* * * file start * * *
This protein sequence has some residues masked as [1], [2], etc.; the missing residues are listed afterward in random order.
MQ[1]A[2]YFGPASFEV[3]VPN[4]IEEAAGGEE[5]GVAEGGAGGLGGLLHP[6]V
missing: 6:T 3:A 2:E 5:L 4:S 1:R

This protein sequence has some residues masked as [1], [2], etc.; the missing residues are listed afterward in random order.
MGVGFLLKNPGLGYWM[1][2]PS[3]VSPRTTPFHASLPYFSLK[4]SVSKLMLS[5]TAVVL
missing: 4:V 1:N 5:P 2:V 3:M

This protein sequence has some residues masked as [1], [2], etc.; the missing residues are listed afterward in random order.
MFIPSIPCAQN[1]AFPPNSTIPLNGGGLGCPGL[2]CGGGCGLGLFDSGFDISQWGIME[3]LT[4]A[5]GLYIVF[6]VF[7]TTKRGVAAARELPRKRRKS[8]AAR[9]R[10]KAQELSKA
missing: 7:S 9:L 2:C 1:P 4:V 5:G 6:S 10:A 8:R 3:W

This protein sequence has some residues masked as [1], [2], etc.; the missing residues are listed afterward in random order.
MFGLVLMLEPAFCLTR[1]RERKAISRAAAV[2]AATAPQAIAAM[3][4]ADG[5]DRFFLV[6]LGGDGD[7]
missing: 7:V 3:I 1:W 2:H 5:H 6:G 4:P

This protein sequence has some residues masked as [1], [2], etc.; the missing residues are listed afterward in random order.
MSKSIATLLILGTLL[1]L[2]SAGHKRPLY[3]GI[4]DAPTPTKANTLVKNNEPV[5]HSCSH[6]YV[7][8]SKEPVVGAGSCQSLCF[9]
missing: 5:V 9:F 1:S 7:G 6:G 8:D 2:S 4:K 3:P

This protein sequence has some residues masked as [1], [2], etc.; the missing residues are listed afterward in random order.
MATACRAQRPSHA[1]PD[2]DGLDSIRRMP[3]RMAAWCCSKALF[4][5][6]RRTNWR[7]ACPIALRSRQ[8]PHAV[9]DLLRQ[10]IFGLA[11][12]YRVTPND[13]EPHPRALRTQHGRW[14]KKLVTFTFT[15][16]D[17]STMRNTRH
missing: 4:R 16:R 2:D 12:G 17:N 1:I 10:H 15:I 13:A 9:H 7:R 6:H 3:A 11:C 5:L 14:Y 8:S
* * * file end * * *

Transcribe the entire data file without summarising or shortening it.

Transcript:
This protein sequence has some residues masked as [1], [2], etc.; the missing residues are listed afterward in random order.
MQ[1]A[2]YFGPASFEV[3]VPN[4]IEEAAGGEE[5]GVAEGGAGGLGGLLHP[6]V
missing: 6:T 3:A 2:E 5:L 4:S 1:R

This protein sequence has some residues masked as [1], [2], etc.; the missing residues are listed afterward in random order.
MGVGFLLKNPGLGYWM[1][2]PS[3]VSPRTTPFHASLPYFSLK[4]SVSKLMLS[5]TAVVL
missing: 4:V 1:N 5:P 2:V 3:M

This protein sequence has some residues masked as [1], [2], etc.; the missing residues are listed afterward in random order.
MFIPSIPCAQN[1]AFPPNSTIPLNGGGLGCPGL[2]CGGGCGLGLFDSGFDISQWGIME[3]LT[4]A[5]GLYIVF[6]VF[7]TTKRGVAAARELPRKRRKS[8]AAR[9]R[10]KAQELSKA
missing: 7:S 9:L 2:C 1:P 4:V 5:G 6:S 10:A 8:R 3:W

This protein sequence has some residues masked as [1], [2], etc.; the missing residues are listed afterward in random order.
MFGLVLMLEPAFCLTR[1]RERKAISRAAAV[2]AATAPQAIAAM[3][4]ADG[5]DRFFLV[6]LGGDGD[7]
missing: 7:V 3:I 1:W 2:H 5:H 6:G 4:P

This protein sequence has some residues masked as [1], [2], etc.; the missing residues are listed afterward in random order.
MSKSIATLLILGTLL[1]L[2]SAGHKRPLY[3]GI[4]DAPTPTKANTLVKNNEPV[5]HSCSH[6]YV[7][8]SKEPVVGAGSCQSLCF[9]
missing: 5:V 9:F 1:S 7:G 6:G 8:D 2:S 4:K 3:P

This protein sequence has some residues masked as [1], [2], etc.; the missing residues are listed afterward in random order.
MATACRAQRPSHA[1]PD[2]DGLDSIRRMP[3]RMAAWCCSKALF[4][5][6]RRTNWR[7]ACPIALRSRQ[8]PHAV[9]DLLRQ[10]IFGLA[11][12]YRVTPND[13]EPHPRALRTQHGRW[14]KKLVTFTFT[15][16]D[17]STMRNTRH
missing: 4:R 16:R 2:D 12:G 17:N 1:I 10:H 15:I 13:A 9:H 7:R 6:H 3:A 11:C 5:L 14:Y 8:S